REVIVING private investment is crucial to sustain economic recovery for Malaysia. Both domestic direct investment (DDI) and foreign direct investment (FDI) are needed to spur economic growth, create jobs and expand exports.
It’s time to rebuild investor confidence in times of uncertainty as our economy emerges from the Covid-19 pandemic and enters the recovery stage.
Indeed, Malaysia’s DDI and FDI flows were slowing before the Covid-19 outbreak in the face of rising trade protectionism, political and policy transition since 2018 and external uncertainties.
Private investment momentum, which had moderated sharply to 4.8% pa in 2016-2019 from 12.1% per anum (pa) in 2011-2015, continued to decline sharply by 15.2% in 2H 2020.
Gross FDI inflows fell from RM56bil in 2016 to RM37.5bil in 2019, and slumped by 78.7% to RM5.3bil in the first half of 2020 from RM25bil in the first half of 2019.
Total approved investment projects in services, manufacturing and primary sectors had declined by 2.8% pa in 2015-2019 from a strong increase of 10.1% pa in 2007-2014. It slumped further by 34.8% yoy to RM37.4bil in 1Q 2020.
The DDI approvals have been on a declining trend. Approved DDI fell by 6.4% pa from RM175.1bil in 2014 to RM125.5bil in 2019. In 1Q 2020, approved DDI declined by 4.5% yoy to RM26.3bil.
Although approved FDI increased by 5% pa from RM36.1bill in 2015 to RM82.4bil in 2019, it contracted at a sharper rate of 62.9% to RM11.1bil in 1Q 2020.
One key challenge to recovery is to restore confidence of investors, which is not an impossible task. Our policymakers must not miss out the chance to do whatever they need to reduce investor risk, foster investment expansion, and attract new investment with predictable trade and investment policy and regulatory certainty.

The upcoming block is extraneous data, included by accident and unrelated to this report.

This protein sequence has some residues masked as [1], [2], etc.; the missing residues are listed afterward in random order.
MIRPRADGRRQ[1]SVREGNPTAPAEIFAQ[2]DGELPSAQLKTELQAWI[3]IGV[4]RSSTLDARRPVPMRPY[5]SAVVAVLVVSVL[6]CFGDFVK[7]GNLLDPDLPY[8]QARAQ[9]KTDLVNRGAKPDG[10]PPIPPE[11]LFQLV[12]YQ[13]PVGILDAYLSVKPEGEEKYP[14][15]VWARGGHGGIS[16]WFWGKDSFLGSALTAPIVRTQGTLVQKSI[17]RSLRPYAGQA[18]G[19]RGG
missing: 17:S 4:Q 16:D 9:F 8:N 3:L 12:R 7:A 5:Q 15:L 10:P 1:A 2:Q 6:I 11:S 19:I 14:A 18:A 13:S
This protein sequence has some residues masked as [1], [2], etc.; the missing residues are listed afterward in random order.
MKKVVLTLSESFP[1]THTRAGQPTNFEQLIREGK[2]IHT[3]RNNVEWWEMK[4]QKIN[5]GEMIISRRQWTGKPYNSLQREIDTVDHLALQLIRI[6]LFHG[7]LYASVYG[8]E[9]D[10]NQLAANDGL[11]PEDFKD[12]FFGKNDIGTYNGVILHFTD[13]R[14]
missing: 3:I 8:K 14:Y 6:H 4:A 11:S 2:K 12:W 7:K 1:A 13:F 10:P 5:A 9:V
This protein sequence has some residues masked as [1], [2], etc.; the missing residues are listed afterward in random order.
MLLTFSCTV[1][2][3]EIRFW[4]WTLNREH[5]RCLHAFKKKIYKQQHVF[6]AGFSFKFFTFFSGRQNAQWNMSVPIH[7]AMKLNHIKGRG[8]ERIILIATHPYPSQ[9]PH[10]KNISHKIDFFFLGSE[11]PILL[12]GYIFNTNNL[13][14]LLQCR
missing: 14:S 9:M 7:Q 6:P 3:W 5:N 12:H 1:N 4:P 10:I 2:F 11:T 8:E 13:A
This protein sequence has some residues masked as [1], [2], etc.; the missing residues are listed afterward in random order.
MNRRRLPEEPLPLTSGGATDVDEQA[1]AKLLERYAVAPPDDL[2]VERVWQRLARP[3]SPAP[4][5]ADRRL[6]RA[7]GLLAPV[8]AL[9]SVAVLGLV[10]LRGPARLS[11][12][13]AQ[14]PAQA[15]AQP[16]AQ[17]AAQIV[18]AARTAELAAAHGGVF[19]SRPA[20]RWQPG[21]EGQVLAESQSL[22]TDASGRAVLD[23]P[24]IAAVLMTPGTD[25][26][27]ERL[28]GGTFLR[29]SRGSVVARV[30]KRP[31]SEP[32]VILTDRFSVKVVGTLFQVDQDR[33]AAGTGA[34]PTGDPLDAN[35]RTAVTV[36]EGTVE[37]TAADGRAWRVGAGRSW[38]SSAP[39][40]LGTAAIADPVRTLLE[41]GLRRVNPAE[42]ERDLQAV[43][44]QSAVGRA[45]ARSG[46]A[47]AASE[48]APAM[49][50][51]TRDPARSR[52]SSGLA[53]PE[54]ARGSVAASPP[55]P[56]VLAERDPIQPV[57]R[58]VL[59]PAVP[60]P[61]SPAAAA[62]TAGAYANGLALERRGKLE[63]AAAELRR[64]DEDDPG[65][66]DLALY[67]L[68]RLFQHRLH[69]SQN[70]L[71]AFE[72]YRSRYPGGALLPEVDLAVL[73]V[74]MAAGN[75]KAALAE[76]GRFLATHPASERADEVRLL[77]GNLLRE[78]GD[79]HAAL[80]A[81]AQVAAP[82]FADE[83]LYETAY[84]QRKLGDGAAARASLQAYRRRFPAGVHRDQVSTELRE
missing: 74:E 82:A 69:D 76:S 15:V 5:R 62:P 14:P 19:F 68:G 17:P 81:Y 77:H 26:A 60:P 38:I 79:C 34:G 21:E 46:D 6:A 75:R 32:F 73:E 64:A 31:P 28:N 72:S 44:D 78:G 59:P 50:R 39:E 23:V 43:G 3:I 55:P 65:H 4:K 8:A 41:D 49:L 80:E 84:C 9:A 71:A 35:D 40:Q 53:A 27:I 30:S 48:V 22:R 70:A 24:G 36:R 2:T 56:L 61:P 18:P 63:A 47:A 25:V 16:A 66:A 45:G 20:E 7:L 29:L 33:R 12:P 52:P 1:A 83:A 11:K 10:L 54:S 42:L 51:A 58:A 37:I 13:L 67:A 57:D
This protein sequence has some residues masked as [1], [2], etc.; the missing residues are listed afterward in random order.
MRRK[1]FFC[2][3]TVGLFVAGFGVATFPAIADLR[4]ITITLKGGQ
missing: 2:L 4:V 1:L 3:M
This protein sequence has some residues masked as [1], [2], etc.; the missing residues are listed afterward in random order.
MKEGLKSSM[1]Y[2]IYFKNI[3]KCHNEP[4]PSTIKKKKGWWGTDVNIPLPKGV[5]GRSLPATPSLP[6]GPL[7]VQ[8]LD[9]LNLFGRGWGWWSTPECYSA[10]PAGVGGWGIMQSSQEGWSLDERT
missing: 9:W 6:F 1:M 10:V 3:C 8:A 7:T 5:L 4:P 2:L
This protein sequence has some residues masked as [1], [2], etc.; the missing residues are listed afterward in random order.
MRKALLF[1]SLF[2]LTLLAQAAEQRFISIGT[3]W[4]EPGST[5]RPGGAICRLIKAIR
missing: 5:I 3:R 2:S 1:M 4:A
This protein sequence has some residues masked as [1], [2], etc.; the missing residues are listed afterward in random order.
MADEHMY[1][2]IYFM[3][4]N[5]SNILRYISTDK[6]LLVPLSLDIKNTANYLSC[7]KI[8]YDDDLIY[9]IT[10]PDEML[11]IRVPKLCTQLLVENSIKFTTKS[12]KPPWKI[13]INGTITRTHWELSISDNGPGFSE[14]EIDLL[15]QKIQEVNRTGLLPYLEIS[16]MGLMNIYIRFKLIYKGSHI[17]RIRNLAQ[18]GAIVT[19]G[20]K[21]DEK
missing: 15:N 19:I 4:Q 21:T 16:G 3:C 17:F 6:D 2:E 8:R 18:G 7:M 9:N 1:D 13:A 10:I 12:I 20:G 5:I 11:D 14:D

A World Bank report, which has surveyed 2,400 business executives in 10 major emerging market countries reported that low taxes, low labour cost, and access to natural resources matter less to their investment decisions than political and economic stability and a predictable legal and regulatory environment.
Government policies and regulations play a decisive role in fostering business competitiveness.
Although lowering effective tax rates help boost FDI, the effect is stronger if augmented with good investment climate – highly contingent on the government’s commitment to improve transparency, reduce bureaucratic as well as create stable investment climate.
Not to be neglected are proper contract enforcement and safeguarding of property rights, embedded in sound macroeconomic policies.The supply of knowledge and skilled workforce is also crucial to support industries.
Maintaining good governance, clear rules and regulations as well as reducing regulation risks can facilitate business to make better informed investment decision.
All these call for the need of regulatory reforms at the Federal Government level, states and local authorities to streamline regulations on businesses.
The World Bank’s estimations model suggests that regulatory risk can deter multinational enterprises from entering or expanding operations in a country.
A one percentage-point reduction in regulatory risk tends to boost the likelihood of an investor entering or expanding in a country by as much as two percentage-points.
By contrast, a one percentage-point increase in the host country’s trade-to-GDP ratio boosts the likelihood by no more than 0.6 percentage-point.